Two Green Street Signs Right and Wrong on Metal Pole with Blue Sky Background.Lawyers are sometimes asked to explain the difference between unlawful and illegal.  The answer to this question is simple.

Unlawful means against the law.

Illegal means a poorly bird of prey.

Sadly, not all questions of law are as easy to answer and this fact is illustrated by the examples below involving property rights:

  1. Your neighbour has a right of way over your land which has not been used for 175 years so they must have given it up. Use it or lose it…..Right?

Wrong!

Mere failure to use a right does not on its own lead to its loss[1].  For an abandonment of a right of way to apply to the landowner, the owner of the right must show by their actions that they intend to abandon the right. Mere failure to use is not, by itself, enough to destroy the right.

  1. The branches of your neighbour’s apple tree overhang your garden. So this fruit must belong to you to pick and eat. Finders keepers…..Right?

Wrong!

As long as the tree is not under a tree preservation order, you can cut the branches back to the boundary point between you and your neighbour’s property.  However, the branches and any fruit on them which you have cut down still belong to your neighbour and you should offer them back as otherwise it is an offence under the Theft Act 1968.

  1. Your property is subject to rights in favour of the Lord of the Manor relating to mines and minerals under your land. This is a feudal power dating back over a thousand years to the Norman Conquest and is not relevant to the 21st century.  1066 and all that…..Right?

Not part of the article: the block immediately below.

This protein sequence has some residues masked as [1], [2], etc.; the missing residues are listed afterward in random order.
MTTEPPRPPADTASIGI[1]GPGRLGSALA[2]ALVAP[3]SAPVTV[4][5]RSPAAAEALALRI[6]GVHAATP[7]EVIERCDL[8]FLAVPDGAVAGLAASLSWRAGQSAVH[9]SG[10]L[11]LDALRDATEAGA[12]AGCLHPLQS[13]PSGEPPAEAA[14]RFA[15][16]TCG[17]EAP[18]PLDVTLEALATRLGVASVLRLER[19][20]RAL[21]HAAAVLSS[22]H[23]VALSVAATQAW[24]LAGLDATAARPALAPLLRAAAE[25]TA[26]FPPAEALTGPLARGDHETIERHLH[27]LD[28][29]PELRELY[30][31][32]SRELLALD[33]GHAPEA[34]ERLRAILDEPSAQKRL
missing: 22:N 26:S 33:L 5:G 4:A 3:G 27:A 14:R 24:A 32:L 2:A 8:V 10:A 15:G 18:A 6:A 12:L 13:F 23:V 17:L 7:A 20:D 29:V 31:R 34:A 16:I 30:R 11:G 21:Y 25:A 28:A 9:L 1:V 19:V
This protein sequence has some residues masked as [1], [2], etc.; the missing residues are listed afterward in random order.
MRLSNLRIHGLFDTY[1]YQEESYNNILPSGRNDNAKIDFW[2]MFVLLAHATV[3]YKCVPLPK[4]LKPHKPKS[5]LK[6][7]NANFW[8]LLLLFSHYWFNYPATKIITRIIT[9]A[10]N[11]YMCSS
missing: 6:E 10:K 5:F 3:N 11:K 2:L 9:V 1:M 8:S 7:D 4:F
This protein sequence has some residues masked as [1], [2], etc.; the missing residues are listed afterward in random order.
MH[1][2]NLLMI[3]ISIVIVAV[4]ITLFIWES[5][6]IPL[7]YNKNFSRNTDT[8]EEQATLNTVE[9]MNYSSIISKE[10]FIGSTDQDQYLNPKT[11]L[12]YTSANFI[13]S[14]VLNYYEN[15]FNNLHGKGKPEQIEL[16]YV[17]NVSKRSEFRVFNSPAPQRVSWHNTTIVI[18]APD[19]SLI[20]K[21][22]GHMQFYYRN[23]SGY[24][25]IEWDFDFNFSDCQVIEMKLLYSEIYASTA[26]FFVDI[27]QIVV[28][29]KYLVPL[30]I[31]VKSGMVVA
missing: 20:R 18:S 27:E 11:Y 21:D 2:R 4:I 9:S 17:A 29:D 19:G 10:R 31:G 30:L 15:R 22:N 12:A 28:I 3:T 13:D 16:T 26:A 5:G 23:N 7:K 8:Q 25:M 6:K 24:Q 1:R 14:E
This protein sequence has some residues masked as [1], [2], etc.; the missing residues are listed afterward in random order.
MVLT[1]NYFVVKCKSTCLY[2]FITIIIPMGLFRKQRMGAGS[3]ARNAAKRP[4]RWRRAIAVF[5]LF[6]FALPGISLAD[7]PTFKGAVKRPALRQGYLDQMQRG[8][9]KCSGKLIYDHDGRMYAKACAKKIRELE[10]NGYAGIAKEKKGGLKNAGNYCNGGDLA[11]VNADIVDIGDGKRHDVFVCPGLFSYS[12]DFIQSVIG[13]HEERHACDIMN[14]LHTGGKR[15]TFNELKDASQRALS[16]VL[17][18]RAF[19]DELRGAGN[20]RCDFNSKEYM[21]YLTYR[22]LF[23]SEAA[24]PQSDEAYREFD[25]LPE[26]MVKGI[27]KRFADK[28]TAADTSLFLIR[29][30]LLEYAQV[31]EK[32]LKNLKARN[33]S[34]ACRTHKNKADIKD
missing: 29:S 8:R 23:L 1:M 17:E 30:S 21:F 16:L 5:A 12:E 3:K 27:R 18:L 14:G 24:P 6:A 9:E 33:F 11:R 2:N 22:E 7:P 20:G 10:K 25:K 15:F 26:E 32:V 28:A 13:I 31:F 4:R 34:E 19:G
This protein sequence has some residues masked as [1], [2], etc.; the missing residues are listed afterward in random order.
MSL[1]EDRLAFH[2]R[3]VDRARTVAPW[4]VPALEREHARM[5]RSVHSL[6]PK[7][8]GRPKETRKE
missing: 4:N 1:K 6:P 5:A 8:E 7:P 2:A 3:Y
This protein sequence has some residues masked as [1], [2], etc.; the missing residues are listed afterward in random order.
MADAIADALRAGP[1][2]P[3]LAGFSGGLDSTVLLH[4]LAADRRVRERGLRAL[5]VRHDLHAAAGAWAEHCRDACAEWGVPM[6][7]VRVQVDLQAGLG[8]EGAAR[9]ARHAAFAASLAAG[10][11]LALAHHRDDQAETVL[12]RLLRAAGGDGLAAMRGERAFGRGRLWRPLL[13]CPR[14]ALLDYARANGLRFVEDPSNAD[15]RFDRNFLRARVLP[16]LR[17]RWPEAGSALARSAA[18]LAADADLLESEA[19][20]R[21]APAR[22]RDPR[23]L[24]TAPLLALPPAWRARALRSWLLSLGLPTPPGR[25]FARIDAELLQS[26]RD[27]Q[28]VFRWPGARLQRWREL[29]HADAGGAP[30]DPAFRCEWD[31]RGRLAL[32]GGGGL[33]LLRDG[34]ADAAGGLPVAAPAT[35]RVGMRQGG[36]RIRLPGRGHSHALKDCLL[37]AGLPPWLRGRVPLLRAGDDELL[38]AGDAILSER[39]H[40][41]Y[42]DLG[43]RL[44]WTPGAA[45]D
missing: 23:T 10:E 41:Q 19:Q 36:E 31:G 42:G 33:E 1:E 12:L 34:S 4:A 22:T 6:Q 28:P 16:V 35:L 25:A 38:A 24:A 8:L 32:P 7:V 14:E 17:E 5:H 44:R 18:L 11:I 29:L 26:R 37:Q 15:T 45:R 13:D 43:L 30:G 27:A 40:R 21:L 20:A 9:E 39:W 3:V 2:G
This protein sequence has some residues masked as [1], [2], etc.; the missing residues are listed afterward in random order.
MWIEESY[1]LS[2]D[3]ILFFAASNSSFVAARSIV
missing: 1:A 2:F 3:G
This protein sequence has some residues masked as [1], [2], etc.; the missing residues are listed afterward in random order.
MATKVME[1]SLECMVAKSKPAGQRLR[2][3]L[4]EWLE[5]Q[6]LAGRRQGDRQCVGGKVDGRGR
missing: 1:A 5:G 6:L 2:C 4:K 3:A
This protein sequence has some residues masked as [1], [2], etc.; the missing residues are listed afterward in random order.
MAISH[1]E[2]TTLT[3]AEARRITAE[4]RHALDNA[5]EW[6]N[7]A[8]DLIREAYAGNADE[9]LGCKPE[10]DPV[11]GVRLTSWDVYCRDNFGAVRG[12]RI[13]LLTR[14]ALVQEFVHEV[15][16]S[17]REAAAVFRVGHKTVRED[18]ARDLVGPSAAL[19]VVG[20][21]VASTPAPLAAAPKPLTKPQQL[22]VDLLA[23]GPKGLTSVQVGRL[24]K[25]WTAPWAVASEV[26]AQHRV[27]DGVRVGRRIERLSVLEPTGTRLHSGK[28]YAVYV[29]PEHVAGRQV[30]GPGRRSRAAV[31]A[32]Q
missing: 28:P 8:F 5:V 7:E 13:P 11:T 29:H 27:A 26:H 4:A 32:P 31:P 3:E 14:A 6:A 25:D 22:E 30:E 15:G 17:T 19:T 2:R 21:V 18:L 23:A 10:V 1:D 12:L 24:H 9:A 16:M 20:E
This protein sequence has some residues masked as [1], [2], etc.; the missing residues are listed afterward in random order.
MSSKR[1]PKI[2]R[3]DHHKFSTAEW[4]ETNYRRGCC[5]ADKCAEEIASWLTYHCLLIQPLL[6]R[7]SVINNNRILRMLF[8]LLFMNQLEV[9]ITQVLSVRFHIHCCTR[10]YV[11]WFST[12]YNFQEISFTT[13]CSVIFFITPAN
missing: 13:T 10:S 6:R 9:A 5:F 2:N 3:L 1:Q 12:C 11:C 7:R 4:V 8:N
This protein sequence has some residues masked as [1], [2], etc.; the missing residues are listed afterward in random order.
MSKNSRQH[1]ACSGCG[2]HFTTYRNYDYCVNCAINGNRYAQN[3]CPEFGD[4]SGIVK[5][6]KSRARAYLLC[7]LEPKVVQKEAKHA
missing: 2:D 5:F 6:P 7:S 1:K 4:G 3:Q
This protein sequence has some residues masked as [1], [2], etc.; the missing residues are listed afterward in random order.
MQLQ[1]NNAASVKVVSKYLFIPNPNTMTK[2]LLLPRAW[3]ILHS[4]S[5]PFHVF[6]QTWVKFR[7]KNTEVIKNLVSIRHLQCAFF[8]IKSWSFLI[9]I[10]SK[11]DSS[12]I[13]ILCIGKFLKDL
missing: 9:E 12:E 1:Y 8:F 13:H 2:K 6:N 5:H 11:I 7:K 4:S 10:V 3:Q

Wrong!

They can still apply to your land and if you do something on your land that interferes with this right to mines and minerals e.g. build a house with foundations, the owner of the right could ask for the building to be removed if it is deemed to restrict their ability to exercise their right.

  1. You are granted a right to enter onto the adjoining property for the purposes of repair. The wording is clear and so this right must be limited to repair only…..Right?

Wrong!

The right to repair can, if reasonably necessary or obvious at the time the right was granted, be implied to include a right to enter, to inspect and also to read meters.[2]

  1. You enter into a wayleave agreement with a utility supplier for a right of services over your land e.g. with an electricity company to erect pylons and cables.  Surely, the utility supplier has a right which cannot be determined even if it prevents or restricts future development of your land so as to ensure that its customers have an energy supply.  Power to the people….Right?

Wrong!

A wayleave is a licence which can be terminated on written notice and following expiry of the termination notice a notice to remove the line can be served. The utility supplier would then have to either pay compensation to retain the line or remove the line.

Additionally if you bought land after a wayleave agreement was entered into by the previous owner you don’t even need to terminate the agreement; just serve a notice to remove the line.

Think pylons, think profits!

Always remember that, in property law as in life, two wrongs don’t make a right.

But, interestingly three lefts do, as is illustrated neatly by the diagram below.

This blog post was written by Legal Director Chris Cheatle.

[1] Benn v Hardinge (1992) 66 P & CR 246.

[2] Dickinson & Anor v Cassillas [2017] EWCA Civ 1254

 


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This blog is intended only as a synopsis of certain recent developments. If any matter referred to in this blog is sought to be relied upon, further advice should be obtained.